Bolivia’s relationship with the United States, of course, is radically different today than it was in the 1950s, thanks to the erosion of U.S. hegemony in the region and the emergence of regional trading blocs and alternative funding partners. After three years of extremely frayed relations, following the countries’ mutual ouster of ambassadors in 2008, Bolivia and the United States have recently restored diplomatic ties through a “framework agreement” that emphasizes collaboration and mutual respect for national sovereignty.
Still, since Morales took office, U.S. aid to Bolivia has declined markedly—from $137 million in 2005 to less than $20 million proposed for 2014. Funding for economic and social programs has declined from $93 million to just $14 million. As of 2009, the loss of trade preferences that allowed Bolivia to export textiles and other products duty-free to U.S. markets had cost Bolivia an estimated 9,000 jobs, plus $8 million to subsidize U.S. tariffs for domestic manufacturers. One way or another, it seems, the United States continues to exact its price.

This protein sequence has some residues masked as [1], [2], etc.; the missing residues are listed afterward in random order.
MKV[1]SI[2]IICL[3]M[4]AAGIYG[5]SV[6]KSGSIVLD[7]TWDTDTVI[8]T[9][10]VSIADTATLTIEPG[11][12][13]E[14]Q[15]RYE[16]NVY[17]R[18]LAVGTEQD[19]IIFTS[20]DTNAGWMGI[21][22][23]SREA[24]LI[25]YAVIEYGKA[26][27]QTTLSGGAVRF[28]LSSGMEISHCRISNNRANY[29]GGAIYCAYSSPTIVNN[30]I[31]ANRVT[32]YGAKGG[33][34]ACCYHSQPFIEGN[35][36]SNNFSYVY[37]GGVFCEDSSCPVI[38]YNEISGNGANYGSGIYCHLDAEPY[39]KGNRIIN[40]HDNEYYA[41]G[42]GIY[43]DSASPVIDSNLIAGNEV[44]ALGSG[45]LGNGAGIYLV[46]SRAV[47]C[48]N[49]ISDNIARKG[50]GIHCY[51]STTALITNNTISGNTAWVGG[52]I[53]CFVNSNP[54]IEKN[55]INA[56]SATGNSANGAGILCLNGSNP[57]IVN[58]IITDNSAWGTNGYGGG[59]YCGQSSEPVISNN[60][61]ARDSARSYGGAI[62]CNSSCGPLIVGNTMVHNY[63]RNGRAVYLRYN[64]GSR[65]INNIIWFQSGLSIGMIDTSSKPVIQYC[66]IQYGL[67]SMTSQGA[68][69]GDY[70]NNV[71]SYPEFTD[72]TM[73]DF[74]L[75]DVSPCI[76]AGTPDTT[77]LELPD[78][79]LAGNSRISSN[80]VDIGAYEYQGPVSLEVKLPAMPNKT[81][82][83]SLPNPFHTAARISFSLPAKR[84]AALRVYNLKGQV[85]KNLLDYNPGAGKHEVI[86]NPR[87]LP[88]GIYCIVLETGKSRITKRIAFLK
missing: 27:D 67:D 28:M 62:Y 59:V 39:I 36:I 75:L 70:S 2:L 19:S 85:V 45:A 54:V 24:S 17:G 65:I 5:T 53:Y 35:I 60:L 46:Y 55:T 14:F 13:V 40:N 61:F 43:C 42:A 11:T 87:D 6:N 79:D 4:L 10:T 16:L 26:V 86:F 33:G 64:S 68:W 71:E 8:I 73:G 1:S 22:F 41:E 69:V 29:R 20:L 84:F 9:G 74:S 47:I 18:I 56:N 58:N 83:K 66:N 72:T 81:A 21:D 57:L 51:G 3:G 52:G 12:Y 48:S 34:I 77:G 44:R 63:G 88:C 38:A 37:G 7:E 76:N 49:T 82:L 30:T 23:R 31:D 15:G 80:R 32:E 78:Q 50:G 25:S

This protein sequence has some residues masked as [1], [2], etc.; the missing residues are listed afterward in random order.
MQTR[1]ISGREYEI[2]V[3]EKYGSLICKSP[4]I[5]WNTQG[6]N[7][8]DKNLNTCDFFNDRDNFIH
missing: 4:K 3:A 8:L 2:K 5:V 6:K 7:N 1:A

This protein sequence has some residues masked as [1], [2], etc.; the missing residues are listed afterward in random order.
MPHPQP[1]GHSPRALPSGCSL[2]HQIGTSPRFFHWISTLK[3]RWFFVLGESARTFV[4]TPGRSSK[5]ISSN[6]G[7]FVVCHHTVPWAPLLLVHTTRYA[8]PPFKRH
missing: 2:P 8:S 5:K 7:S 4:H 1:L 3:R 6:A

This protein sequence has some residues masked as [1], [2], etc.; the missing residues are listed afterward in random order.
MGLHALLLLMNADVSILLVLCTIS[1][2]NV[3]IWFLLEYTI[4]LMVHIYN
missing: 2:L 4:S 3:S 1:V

For now, official memories of the Revolution of 1952 can be found at the Museum of the National Revolution in the Miraflores district of La Paz—somewhat off the beaten track, with irregular hours, but well worth the trip to see the amazing murals depicted here.
 See Proclaiming Revolution: Bolivia in Comparative Perspective, Merilee Grindle and Pilar Domingo, eds, David Rockefeller Center for Latin American Studies, 2003.
 This discussion draws generally on Proclaiming Revolution (op. cit.) and Herbert S. Klein, A Concise History of Bolivia, Cambridge University Press, 2003.
 Brooke Larson, “Commentaries on the Panel: ‘The Bolivian Revolution Revisited,” LASA Congress, October 7-10, 2010, Toronto (unpublished).